That is a shame too, because the core systems are solid and character progression is interesting. Being able to customize how your characters develop is actually a lot of fun. Not only does it allow you to tailor characters to your particular strategies, but the system encourages experimentation due to the penalty-free respec options.
Of less fun is the way magic is handled, which is powered by a non-recharging energy source called Pluton. It is shared party-wide (though most of your party will not have skills that use it) and forces you to take the party on side-hunts for more, killing the flow of the game and its already skeleton-thin storyline in the process. This fits hand-in-hand with the really slow pacing of Natural Doctrine. Do not get me wrong – I hardly expect my tactical games to be played at a breakneck pace, but the level of intricacy forces you to make a lot of really small, subtle choices. For example: friendly fire. Instead of just telling you that your ranged combatant lacks a line of sight with your enemy, it will let you shoot some unaware comrade of yours in the back of the skull instead. This forces you to examine all angles to a degree that drains fluidity from the gameplay.
I understand wanting the game to be challenging, but I look for a game that is beating me with superior tactics, not lack of save points, finicky light-of-sight systems and instructions that could fill a novel. There is absolutely a place for deep, nuanced strategy, but it sort of feels like Kadokawa Games got in its own way here and in the process of trying to create a different, challenging experience, forgot that most people will not find this sort of pacing to be fun.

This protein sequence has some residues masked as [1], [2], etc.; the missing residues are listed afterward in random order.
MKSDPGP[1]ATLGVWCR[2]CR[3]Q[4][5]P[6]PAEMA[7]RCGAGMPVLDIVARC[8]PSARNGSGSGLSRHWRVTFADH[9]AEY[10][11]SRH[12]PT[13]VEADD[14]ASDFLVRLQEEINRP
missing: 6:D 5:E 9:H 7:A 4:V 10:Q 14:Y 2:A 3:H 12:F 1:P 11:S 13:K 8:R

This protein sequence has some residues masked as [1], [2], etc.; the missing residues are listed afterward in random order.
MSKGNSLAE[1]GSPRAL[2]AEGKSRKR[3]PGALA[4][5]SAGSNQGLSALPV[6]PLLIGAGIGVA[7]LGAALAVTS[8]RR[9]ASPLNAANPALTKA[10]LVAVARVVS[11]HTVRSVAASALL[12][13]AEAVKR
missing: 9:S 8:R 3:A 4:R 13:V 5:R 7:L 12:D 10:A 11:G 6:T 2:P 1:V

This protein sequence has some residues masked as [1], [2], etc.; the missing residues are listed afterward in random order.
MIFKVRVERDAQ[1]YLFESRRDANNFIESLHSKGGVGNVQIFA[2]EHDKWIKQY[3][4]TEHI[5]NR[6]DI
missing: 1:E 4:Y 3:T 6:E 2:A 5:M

It is a shame too, because there are certainly redeeming aspects to be had here. Level design has levers, secret doors, higher vantage points that all play out with a really nice 3D view. It is nice to finally see higher elevation as a reality instead of a simple statistical bump in a numbers-paced system. Linking companions together is fun and makes you very aware of the space around your characters and the potential cover they could use. Exploring the overworld map and grinding out some levels and finding a secret passage with a ridiculously overpowered troll was actually a thrill (despite getting my bottom handed to me the first time – but you better bet I kept him in mind for later).
Those are the kinds of moments I really love in these types of games, and they do pay off. The problem is primarily the overly slow, almost tedious system with is layers of rules that cannot keep from getting in their own way. It is all quite logical (except the friendly fire bit), but none of it is user-friendly. It creates a high barrier to accessibility that keeps Natural Doctrine from ever realizing its full potential. Incredibly diehard strategy fans will find something to like here, but it is a lot of work to reach the fun trapped beneath the surface.
Review by Nick